Research in the Aplin laboratory focuses on melanoma, a type of cancer which arises from the transformation of melanocytes. The incidence rate of melanoma is rising and despite recent therapeutic advances, many patients do not respond to therapies or eventually relapse despite continued treatment. Therefore, understanding how melanomas adapt and develop resistance to therapeutics remains a critical priority.
We have three research themes in the lab:
- We study the signal transduction pathways altered in melanoma cells compared to normal cells, how to target these pathways and the mechanism by which melanoma cells adapt to therapeutic targeting and acquire resistance. To facilitate these efforts, we have developed in vivo tumor reporter models. These studies are being translated into new clinical trials targeting ErbB3 adaptive responses in order to optimize existing FDA-approved targeted therapies such as MEK inhibitor and to test next-generation BRAF inhibitors in mutant BRAF solid malignancies.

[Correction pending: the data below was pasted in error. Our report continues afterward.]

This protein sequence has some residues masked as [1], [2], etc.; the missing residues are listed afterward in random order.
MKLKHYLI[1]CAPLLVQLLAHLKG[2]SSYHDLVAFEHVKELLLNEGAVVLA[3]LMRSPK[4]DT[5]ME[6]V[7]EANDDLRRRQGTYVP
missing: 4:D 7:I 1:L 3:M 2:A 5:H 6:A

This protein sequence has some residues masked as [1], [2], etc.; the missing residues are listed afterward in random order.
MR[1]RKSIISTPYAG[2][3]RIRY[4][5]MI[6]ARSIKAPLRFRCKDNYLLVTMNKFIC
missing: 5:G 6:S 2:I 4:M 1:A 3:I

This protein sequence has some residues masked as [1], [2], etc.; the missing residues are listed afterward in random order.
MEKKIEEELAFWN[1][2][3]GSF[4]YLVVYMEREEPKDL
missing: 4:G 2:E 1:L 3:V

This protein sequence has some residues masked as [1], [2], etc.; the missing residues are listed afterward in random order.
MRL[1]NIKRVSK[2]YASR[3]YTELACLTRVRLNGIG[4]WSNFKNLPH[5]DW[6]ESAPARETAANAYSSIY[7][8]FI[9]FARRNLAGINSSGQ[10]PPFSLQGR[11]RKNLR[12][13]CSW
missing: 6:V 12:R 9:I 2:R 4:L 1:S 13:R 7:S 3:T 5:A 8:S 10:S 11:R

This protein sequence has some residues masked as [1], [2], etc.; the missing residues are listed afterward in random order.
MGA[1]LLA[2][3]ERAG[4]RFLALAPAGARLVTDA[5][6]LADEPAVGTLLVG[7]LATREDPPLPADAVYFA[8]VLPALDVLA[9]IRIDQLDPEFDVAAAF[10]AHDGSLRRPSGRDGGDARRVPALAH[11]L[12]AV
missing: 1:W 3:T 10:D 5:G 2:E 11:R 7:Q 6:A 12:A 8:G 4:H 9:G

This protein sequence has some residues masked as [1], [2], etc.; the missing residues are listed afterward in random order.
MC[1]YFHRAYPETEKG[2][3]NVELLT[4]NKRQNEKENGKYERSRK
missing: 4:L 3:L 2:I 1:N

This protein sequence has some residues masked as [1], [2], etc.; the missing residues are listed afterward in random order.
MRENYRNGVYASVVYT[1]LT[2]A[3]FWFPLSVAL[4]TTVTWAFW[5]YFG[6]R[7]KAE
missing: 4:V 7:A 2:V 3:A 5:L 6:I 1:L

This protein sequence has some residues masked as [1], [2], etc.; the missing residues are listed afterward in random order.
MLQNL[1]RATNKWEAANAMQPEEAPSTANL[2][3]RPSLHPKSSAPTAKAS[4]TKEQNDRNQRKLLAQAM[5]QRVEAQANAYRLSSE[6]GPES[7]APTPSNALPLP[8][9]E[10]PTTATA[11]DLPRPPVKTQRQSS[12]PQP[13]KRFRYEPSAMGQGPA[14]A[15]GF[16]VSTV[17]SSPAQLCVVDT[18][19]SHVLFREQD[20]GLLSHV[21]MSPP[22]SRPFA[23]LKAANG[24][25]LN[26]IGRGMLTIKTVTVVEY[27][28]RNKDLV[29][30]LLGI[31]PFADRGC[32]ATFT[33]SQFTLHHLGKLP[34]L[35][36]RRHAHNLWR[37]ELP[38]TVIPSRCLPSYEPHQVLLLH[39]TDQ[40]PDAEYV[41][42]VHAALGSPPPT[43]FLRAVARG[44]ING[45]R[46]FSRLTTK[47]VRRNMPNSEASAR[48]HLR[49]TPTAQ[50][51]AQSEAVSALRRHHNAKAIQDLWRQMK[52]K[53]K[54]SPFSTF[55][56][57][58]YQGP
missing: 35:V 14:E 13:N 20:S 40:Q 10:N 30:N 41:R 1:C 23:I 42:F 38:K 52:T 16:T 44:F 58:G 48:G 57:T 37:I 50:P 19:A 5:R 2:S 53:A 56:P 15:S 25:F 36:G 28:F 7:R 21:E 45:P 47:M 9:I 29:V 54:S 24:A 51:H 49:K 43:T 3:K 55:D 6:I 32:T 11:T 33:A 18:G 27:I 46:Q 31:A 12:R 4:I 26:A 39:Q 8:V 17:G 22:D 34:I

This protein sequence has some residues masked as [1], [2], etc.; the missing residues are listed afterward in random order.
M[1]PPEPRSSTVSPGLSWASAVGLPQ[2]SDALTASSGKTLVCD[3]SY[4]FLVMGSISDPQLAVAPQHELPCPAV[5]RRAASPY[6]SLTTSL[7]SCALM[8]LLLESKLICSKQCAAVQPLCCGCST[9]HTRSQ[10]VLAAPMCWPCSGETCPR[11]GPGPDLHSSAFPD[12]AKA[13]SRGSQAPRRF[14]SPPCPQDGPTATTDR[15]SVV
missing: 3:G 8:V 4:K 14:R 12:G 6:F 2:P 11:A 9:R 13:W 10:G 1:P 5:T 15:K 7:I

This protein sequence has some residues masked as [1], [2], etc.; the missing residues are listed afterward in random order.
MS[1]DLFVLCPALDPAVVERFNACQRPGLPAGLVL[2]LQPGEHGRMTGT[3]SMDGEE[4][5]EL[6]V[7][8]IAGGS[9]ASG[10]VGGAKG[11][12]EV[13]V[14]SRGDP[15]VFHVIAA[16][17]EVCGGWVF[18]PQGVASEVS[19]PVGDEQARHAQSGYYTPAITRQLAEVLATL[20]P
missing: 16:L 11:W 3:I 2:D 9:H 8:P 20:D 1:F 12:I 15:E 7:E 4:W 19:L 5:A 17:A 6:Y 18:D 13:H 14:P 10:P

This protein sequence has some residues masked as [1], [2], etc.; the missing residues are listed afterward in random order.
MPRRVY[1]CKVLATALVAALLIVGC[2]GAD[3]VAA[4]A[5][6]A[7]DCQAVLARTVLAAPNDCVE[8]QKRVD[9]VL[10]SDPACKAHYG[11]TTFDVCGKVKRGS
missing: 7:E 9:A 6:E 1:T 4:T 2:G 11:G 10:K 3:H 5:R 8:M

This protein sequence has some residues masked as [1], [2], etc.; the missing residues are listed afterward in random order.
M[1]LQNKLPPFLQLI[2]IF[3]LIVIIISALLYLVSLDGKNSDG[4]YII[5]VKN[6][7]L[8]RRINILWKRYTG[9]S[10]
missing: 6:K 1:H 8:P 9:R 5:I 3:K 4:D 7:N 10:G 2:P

- Besides targeted therapies, immunotherapies have developed as promising treatments for melanoma patients. We are studying ways to induce inflammatory forms of cell death in order to create a more inflamed tumor microenvironment in melanoma. By understanding mechanisms leading to the release of inflammatory factors, we aim to turn 'cold' tumors into 'hot' tumors that are more responsive to immune checkpoint inhibitors.
- Another form of melanoma that is relatively rare but highly deadly is uveal melanoma, cancer of melanocytes in the uvea of the eye. We have active collaborations to study epigenetics, metabolism and tumor dormancy in ocular/uveal melanoma. These efforts are linked to clinical strengths at Jefferson and the Wills Eye Institute and are translating into new clinical trials.
The Aplin laboratory collaborates closely with melanoma clinicians at Jefferson and with national and international melanoma researchers. The laboratory is funded through multiple NIH/NCI, Department of Defense and Foundation grants. Dr. Aplin is a Project Leader on a funded NCI P01 that links the group to the Sidney Kimmel Cancer Center at the Johns Hopkins University, the University of Pennsylvania and The Wistar Institute. Through our research, we aim to promote the bi-directional flow of new discoveries between the laboratory and bedside. Dr. Aplin is also a co-Principal Investigator on a NIH T32 training program in Cancer Biology and has mentored trainees through NIH K99 and F99 awards.
- Mechanisms of response and determinant of resistance to targeted therapies
- Effect of targeted inhibitors on the tumor immune
- Biology of uveal melanoma